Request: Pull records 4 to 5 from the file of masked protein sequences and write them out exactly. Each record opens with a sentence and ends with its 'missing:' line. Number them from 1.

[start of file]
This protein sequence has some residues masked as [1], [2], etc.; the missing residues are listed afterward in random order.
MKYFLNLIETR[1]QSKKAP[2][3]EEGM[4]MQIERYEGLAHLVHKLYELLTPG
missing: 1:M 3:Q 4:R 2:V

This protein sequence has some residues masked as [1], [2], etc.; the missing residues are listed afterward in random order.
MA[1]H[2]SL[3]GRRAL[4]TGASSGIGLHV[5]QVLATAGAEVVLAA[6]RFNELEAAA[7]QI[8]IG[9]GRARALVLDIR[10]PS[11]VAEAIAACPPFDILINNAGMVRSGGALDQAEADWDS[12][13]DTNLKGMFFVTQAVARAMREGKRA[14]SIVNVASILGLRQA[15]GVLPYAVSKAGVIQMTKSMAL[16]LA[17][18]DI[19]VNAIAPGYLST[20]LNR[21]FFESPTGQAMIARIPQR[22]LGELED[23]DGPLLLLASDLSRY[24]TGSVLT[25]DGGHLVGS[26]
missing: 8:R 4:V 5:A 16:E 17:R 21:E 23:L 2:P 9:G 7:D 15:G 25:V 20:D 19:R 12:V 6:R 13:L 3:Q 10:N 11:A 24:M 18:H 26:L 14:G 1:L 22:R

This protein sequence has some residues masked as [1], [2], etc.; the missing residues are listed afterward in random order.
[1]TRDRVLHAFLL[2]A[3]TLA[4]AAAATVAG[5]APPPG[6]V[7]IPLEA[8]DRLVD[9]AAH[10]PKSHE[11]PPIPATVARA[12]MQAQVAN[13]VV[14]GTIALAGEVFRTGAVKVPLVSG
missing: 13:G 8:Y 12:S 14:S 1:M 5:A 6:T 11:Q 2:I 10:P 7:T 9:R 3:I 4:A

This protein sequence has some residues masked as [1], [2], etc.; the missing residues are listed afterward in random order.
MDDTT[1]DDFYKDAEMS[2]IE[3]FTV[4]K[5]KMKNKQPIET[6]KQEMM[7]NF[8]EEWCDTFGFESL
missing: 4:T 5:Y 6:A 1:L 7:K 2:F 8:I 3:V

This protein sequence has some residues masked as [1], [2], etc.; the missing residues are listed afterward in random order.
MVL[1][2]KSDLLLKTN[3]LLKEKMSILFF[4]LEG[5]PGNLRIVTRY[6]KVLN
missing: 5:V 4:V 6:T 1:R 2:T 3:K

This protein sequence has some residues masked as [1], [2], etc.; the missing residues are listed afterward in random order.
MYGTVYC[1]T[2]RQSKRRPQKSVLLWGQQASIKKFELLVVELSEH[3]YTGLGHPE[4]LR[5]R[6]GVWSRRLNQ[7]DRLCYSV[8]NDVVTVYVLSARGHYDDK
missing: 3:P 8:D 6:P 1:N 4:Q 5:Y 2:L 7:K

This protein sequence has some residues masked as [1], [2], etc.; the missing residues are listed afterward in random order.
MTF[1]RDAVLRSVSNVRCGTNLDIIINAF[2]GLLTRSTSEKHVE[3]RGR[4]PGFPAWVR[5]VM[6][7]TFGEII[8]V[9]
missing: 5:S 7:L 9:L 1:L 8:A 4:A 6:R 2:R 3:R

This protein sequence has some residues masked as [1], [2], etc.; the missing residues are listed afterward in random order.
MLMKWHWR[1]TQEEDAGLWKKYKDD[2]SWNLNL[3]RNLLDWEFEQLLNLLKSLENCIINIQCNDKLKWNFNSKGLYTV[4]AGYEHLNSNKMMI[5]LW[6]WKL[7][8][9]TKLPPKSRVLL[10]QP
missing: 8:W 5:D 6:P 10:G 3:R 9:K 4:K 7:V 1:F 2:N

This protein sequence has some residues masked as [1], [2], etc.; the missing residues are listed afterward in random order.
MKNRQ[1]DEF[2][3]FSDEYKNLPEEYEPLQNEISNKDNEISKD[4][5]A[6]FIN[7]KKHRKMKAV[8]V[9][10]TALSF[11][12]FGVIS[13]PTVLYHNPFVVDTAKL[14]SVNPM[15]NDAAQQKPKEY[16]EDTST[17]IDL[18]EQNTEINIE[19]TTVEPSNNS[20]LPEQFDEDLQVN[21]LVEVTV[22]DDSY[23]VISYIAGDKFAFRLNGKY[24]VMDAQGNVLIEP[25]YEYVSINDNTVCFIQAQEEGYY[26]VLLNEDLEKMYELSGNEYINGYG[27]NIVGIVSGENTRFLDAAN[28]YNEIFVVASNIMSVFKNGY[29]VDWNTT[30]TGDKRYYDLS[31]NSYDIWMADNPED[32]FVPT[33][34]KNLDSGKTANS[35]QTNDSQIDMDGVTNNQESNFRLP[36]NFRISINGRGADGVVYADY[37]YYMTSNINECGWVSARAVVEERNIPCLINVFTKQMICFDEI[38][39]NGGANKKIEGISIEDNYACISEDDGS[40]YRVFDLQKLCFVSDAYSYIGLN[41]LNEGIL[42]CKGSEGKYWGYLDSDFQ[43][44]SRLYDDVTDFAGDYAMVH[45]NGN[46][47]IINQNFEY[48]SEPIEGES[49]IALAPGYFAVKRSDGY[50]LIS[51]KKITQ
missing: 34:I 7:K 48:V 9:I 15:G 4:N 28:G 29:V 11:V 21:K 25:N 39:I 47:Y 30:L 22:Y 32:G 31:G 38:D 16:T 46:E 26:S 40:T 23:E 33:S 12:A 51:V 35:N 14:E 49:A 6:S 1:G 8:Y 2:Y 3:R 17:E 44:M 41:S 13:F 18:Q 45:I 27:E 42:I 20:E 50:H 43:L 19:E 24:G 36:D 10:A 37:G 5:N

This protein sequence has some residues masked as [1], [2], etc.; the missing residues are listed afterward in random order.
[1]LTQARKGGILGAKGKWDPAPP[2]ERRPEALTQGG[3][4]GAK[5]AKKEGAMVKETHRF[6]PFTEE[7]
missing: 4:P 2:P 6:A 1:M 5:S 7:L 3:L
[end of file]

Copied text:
This protein sequence has some residues masked as [1], [2], etc.; the missing residues are listed afterward in random order.
MDDTT[1]DDFYKDAEMS[2]IE[3]FTV[4]K[5]KMKNKQPIET[6]KQEMM[7]NF[8]EEWCDTFGFESL
missing: 4:T 5:Y 6:A 1:L 7:K 2:F 8:I 3:V

This protein sequence has some residues masked as [1], [2], etc.; the missing residues are listed afterward in random order.
MVL[1][2]KSDLLLKTN[3]LLKEKMSILFF[4]LEG[5]PGNLRIVTRY[6]KVLN
missing: 5:V 4:V 6:T 1:R 2:T 3:K